Helen Ekin Starrett, journalist, mother of two daughters, grandmother of seven granddaughters and teacher to many young girls at the Starrett School for Girls offers lessons in life and religion to girls about to "pass out from the guardianship of home into life with its duties and trials".
Short Nonfiction Collection
A collection of ten short essays or other short nonfiction works in the public domain.
By: Sir Edwin Arnold (Translator) (1832-1904)
One of the world’s most valued scriptures, the Bhagavad Gita is a Hindu scripture which is a part of the Indian epic Mahabharata. Undeniably, it is also one of the most important texts in the history of literature and philosophy. The scripture offers a guide on how to achieve a self-sufficient life and clarification of Indian theology. Written in the form of a poetic dialogue between Krishna and Arjuna, the piece is comprised of 700 verses. It depicts the relationship between man and God, a divine purpose, and the omnipresence of God that serves to reward good...
The Dhammapada is is a Buddhist scripture, containing 423 verses in 26 categories. According to tradition, these are verses spoken by the Buddha on various occasions, most of which deal with ethics. It is is considered one of the most important pieces of Theravada literature. Despite this, the Dhammapada is read by many Mahayana Buddhists and remains a very popular text across all schools of Buddhism. – Excerpted from Wikipedia
By: Mikhail Bakunin (1814-1876)
God and the State
Bakunin’s most famous work, published in various lengths, this version is the most complete form of the work published hitherto. Originally titled “Dieu et l’état”, Bakunin intended it to be part of the second portion to a larger work named “The Knouto-Germanic Empire and the Social Revolution” (Knouto-Germanic Empire is in reference to a treaty betwixt Russia and Germany at the time), but the work was never completed. (from book introduction)
Soren Kierkegaard, Various Readings
The writings listed here represent books about Soren Kierkegaard. A fragment of his work, On the Dedication to "That Single Individual", has made it to the public domain. Who was Soren Kierkegaard? He was a Danish philosopher and religious author; b. Copenhagen May 6, 1813; d. there Nov. 11, 1855. His father, Michael, a clothing merchant, once cursed God when he was young. This one incident caused him so much distress that it affected him with a deep melancholy, which he transferred to poor Soren...
Poems and Prose for the Departed
This is a collection of short poems and readings, both religious and secular, on death and bereavement.
By: Genevieve Behrend (1881-1960)
Your Invisible Power
Genevieve Behrend was a teacher of Mental Science, a New Thought discipline created by Thomas Troward (1847- 1916). Your Invisible Power, published in 1921, is her first and most famous book. It is a guide to the use of visualization and other mental processes in life enhancement and the achievement of personal goals.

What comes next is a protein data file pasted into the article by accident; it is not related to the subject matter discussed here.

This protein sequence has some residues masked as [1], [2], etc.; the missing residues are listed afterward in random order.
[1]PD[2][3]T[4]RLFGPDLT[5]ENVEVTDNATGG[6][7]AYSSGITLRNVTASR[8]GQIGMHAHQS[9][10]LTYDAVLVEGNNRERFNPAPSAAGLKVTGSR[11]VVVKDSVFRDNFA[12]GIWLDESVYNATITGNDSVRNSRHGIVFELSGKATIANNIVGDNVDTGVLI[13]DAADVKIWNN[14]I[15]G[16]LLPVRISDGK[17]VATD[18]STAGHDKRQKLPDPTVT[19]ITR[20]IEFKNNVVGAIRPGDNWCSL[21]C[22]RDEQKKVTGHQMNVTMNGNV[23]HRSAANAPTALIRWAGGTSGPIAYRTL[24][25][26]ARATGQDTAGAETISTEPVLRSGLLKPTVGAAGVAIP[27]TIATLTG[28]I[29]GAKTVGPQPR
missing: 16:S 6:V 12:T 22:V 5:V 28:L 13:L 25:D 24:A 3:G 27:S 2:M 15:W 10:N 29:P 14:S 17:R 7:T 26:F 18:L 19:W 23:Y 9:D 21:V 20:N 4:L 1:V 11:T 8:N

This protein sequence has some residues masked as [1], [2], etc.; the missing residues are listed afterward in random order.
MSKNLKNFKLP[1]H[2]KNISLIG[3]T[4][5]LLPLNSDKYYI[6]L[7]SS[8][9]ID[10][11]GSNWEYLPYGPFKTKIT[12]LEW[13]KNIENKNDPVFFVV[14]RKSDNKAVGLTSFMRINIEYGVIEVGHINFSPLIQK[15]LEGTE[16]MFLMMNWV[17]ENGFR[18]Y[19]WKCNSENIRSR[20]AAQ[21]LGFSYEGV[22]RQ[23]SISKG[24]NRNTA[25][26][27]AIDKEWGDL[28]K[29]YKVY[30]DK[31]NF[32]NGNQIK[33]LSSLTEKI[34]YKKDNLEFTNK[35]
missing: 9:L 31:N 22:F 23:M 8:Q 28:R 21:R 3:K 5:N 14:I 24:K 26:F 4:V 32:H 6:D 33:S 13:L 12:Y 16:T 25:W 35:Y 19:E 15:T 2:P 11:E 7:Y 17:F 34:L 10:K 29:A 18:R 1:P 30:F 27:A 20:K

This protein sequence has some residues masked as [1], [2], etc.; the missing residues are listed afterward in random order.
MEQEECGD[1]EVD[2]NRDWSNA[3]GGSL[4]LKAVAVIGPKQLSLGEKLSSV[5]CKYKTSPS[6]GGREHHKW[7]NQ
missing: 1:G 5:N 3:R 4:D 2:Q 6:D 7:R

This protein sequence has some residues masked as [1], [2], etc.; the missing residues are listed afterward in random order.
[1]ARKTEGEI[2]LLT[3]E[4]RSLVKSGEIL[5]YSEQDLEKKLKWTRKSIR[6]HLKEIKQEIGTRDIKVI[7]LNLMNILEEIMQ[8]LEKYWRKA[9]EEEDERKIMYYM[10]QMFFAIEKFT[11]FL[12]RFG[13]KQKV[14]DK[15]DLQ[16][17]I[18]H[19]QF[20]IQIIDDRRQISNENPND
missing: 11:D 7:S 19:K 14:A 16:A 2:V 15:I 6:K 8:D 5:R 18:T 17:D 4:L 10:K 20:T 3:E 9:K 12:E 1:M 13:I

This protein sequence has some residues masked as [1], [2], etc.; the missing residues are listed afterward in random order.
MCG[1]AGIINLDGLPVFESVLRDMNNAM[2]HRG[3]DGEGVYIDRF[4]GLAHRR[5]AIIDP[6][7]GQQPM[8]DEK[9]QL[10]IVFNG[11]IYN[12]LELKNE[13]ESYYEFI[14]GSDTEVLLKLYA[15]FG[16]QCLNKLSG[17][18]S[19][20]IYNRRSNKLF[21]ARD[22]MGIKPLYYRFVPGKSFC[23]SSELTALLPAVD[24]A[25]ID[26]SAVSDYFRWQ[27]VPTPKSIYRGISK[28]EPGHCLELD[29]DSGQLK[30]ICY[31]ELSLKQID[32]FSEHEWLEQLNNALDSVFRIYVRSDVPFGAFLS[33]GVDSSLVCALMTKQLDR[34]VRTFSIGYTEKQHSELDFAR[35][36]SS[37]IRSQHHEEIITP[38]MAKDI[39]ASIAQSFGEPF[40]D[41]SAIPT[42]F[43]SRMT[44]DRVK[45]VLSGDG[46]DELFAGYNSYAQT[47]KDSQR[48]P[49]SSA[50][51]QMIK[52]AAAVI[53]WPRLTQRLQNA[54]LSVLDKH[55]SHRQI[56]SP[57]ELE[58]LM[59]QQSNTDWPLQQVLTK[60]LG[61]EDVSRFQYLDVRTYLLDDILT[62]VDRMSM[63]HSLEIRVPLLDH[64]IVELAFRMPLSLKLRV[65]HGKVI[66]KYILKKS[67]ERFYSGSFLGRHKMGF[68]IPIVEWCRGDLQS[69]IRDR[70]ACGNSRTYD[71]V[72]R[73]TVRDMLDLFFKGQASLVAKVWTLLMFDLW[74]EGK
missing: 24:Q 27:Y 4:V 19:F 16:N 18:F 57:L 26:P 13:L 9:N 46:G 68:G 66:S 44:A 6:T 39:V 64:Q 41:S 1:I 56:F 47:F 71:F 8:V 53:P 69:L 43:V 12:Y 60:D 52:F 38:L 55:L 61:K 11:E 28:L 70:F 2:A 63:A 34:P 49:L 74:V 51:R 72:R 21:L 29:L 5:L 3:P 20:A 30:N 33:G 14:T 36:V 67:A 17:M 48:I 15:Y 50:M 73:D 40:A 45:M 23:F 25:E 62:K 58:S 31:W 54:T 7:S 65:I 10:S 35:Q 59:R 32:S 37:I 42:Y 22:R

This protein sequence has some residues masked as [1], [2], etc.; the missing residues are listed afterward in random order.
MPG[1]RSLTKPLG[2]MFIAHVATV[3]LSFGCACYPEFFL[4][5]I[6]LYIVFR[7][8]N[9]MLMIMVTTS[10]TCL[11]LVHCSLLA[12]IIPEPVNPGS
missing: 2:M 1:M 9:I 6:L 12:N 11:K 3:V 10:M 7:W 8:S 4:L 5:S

By: David Friedrich Strauss (1808-1874)
The Life of Jesus Critically Examined
Strauss was an early pioneer in the ongoing 'Quest of the Historical Jesus' held amongst New Testament scholars, and his Life of Jesus is one of the few landmarks in the field. The first edition of Strauss' book was published in Germany in 1835 when he was only 27 years old, and which by 1840 had gone through four editions. He focused his attention on battling two theological fronts which were current at the time - the traditional Orthodox who believed the miracles in the Gospels were to be taken as literal, yet supernatural, history; and the Rationalists, who believed that the Gospel miracles were all true but could be explained by natural and purely physical causes...
By: Aristotle (384 BC - 322 BC)
Metaphysics is essentially a reconciliation of Plato’s theory of Forms that Aristotle acquired at the Academy in Athens, with the view of the world given by common sense and the observations of the natural sciences. According to Plato, the real nature of things is eternal and unchangeable. However, the world we observe around us is constantly and perpetually changing. Aristotle’s genius was to reconcile these two apparently contradictory views of the world. The result is a synthesis of the naturalism of empirical science, and the mysticism of Plato, that informed the Western intellectual tradition for more than two thousand years...
By: Friedrich Nietzsche
The philosopher Friedrich Nietzsche’s autobiography, Ecce Homo, was the last prose work that he wrote before his illness in 1889. Coming at the end of an extraordinarily productive year in which he had produced The Twilight of the Idols and The Antichrist, Nietzsche shuns any pretense at modesty with chapter titles include “Why I am so Wise”, “Why I am so Clever” and “Why I Write Such Excellent Books”. His translator Anthony M. Ludovici states, Ecce Homo “is not only a coping-stone...
By: Max Heindel (1865-1918)
The Rosicrucian Mysteries
A primer for those interested in the basic philosophy, beliefs & secrets of the Rosicrucians.
Oscar Wilde: Art and Morality. A Defence of The Picture of Dorian Gray
“Who can help laughing when an ordinary journalist seriously proposes to limit the subject-matter at the disposal of the artist?” “We are dominated by journalism…. Journalism governs for ever and ever.” One of the nastiest of the British tabloids was founded a year too late to join in the moral panic generated to accompany Oscar Wilde’s court appearances in 1895. Yet there was no shortage of hypocritical journalists posing as moral arbiters to the nation, then as now. This compendium...